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PEP donors hedge bets in Young-Lapsley race

Pro-business donors to political campaigns in Henderson County hedged their bets in the District 3 Board of Commissioners race, writing checks to both Commissioner Larry Young and challenger Bill Lapsley.

Members of the Partnership for Economic Progress, including developers, car dealers, oil company owners and construction industry leaders, are active donors in local elections, siding with the candidates they believe will make business-friendly decisions. This year, several PEP donors gave to both Young, a retired auto dealership manager who is seeking his fourth term on the board, and Lapsley, a civil engineer who has helped developed everything from small subdivisions to major industrial sites in 40 years of private practice.
Among the donors who gave to both candidates were plumbing company owner Jack Summey, who gave $250 to each; Reaben Oil Co. president Hall Waddell, who gave $500 to Young and $100 to Lapsley; his son, Beau Waddell, who gave $250 to Young and $500 to Lapsley; Toyota dealer Bryan Easler, who gave $500 to each; and Smiley's Flea Market owner Ben Campen, who gave $100 to each.
Meanwhile, Lapsley appears to have gained from his service on the Pardee Hospital Board of Directors and Young's threats in 2010, according to Lapsley and other Pardee board members, to sell the county-owned facility. Lapsley and former Henderson County Board of Commissioners chairman Bill Moyer say Young threatened to kill the Pardee-Mission joint venture in Fletcher and sell Pardee in a dispute over the Pardee board's delay in allowing Wingate University pharmacy students to intern at the hospital. The controversy faded after the hospital board agreed to accept the Wingate students. In a vote during a meeting that Moyer called in the fall of 2010, the Board of Commissioners resolved in unanimous vote not to sell the county-owned facility.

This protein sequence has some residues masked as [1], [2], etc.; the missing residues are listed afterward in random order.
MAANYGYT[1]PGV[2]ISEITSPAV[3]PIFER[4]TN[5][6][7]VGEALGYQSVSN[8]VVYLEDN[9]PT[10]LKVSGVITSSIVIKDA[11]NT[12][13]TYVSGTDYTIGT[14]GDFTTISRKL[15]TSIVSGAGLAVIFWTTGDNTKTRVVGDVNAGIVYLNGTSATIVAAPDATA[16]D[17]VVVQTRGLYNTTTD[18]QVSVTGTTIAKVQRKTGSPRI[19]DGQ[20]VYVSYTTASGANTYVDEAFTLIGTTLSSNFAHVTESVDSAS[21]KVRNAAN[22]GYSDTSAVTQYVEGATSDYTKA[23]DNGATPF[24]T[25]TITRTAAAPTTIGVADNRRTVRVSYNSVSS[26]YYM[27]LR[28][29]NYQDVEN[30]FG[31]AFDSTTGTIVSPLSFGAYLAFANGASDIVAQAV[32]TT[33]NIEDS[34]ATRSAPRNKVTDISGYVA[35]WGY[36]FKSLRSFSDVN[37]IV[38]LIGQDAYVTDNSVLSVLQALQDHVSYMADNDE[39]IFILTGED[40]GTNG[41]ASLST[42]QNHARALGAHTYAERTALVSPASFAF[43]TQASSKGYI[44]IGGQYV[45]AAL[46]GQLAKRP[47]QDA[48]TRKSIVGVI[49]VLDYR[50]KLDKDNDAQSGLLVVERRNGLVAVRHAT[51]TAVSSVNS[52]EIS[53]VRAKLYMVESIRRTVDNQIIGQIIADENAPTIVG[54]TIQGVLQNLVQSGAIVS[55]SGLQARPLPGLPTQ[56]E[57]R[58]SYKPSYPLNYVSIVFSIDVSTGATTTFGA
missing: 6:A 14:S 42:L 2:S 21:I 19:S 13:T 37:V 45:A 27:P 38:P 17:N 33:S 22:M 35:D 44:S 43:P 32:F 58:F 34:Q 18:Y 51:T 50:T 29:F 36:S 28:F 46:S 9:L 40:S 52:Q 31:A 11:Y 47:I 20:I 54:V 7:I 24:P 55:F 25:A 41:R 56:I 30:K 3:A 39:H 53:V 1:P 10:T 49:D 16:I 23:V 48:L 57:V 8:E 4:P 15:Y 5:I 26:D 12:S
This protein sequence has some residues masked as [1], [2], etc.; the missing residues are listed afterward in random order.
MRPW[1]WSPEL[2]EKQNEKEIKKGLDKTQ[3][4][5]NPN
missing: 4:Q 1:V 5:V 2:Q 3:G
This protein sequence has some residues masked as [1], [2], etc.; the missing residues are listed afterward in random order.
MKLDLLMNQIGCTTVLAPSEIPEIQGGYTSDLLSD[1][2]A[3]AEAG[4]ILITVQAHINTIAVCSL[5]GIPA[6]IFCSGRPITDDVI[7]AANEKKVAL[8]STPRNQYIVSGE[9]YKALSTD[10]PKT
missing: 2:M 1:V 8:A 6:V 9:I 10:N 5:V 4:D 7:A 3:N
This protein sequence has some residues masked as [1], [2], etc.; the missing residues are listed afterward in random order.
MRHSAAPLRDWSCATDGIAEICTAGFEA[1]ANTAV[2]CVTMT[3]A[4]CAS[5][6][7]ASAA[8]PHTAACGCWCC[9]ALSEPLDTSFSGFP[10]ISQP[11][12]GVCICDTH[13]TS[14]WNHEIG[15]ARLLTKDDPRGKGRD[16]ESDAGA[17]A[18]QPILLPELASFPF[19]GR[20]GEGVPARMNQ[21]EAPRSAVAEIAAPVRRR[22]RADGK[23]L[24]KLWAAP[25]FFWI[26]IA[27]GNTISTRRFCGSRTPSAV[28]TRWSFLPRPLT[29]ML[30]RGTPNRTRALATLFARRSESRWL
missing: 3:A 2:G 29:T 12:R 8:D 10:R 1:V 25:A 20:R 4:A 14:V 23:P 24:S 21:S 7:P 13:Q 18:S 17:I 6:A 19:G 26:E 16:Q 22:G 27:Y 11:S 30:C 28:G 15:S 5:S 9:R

Lapsley received donations from eight people who are either retired or currently practicing physicians at Pardee or are serving on the board. The contributions totaled $1,150, accounting for just 4.6 percent of Lapsley's campaign total of $24,900.
Lapsley's total contributions more than doubled Young's take of $10,100. Besides $2,000 from himself, Lapsley reported donations totaling $3,500 from his three sons.
Philanthropist Teddi Segal contributed $4,500 to Young's campaign. That single check accounted for nearly half Young's total and was the largest single donation a Board of Commissioners candidate received.
In the District 4 race, challenger Tim Griffin raised $7,802, including $1,933 from donors who gave less than $50 apiece. Griffin's total from small donors was the largest among candidates for the board. Incumbent Tommy Thompson made the biggest bet on himself. He reported contributions of $8,289, including a check he wrote his campaign for $5,500, the largest self-funding amount among seven candidates vying for three seats.
In District 1, challenger Andrew Riddle raised $10,040 while incumbent Michael Edney raised $6,725.
County Commissioner Grady Hawkins donated $150 to both Riddle and Griffin.

If Young holds his seat and either Edney or Thompson is defeated, it is possible that Young could become chairman when the 2014 winners take the oath of office in December. The Board of Commissioners has had several 3-2 votes since Hawkins took office in December 2012, with Hawkins and Young edged by Chairman Charlie Messer, Edney and Thompson.